lt might appear that a problem exists in utilizing an epoxy resin to bond the CFRP sheets to each other and the honeycomb structure because of the relatively high temperature coefficient of expansion of the resin and aluminum material in the honeycomb structure. This problem is not significant, however, because the resin and honeycomb structure have a tendency to expand only in a direction transverse to the plane of the CFRP sheets, rather than in the plane of the sheets. It has been found that distortion at right angles to the plane of the sheets can be tolerated in a parabolic reflector because there is only a relatively small movement of the reflector surface, without effecting the basic reflector shape. Movement at right angles to the CFRP sheets is relatively small in the plane transverse to the sheet because the length of material in that direction is comparatively short and expansion is a direct function of material length. In contrast, in the plane of the sheet, there is a substantial amount of material which can result in considerable expansion of different portions of the reflector relative to each other. Since there is a relatively small amount of aluminum honeycomb structure in a direction parallel to the plane of the CFRP sheets, that material has a relatively insignificant effect on possible elongation of the sheets. Because the mass of the CFRP sheets is considerably greater than that of the epoxy resin bonding the sheets together, the sheets, rather than the resin, control surface dimensions.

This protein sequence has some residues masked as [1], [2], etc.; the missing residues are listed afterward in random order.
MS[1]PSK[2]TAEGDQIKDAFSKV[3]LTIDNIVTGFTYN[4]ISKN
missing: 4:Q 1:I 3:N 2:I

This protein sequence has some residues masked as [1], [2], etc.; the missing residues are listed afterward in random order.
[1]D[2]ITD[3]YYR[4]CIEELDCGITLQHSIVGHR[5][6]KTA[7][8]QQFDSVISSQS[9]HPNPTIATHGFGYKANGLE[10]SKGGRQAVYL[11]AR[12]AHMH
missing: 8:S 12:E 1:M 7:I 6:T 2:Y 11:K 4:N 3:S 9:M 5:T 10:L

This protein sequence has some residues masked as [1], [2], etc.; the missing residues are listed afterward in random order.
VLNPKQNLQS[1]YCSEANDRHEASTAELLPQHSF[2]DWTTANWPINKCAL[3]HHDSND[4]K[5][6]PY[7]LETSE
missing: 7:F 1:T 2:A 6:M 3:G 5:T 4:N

To provide a reflecting surface for the millimeter electromagnetic waves, the CFRP sheet illuminated by the electromagnetic energy is coated with a thin film of aluminum. Aluminum is deposited on the CFRP sheet to a thickness on the order of 4,000 angstroms utilizing conventional vacuum vapor deposition techniques. The mass of the aluminum thin film is so small as to have virtually no effect on the expansion properties of the CFRP sheet to which it is deposited. To provide further stabilization for the surface of the parabolic reflector as a function of temperature, a silicon oxide film is deposited on the thin film of aluminum. The silicon oxide, which is preferably silicon monoxide, is also deposited utilzing vapor vacuum deposition techniques and functions to reduce the possible temperature gradient over the reflector surface.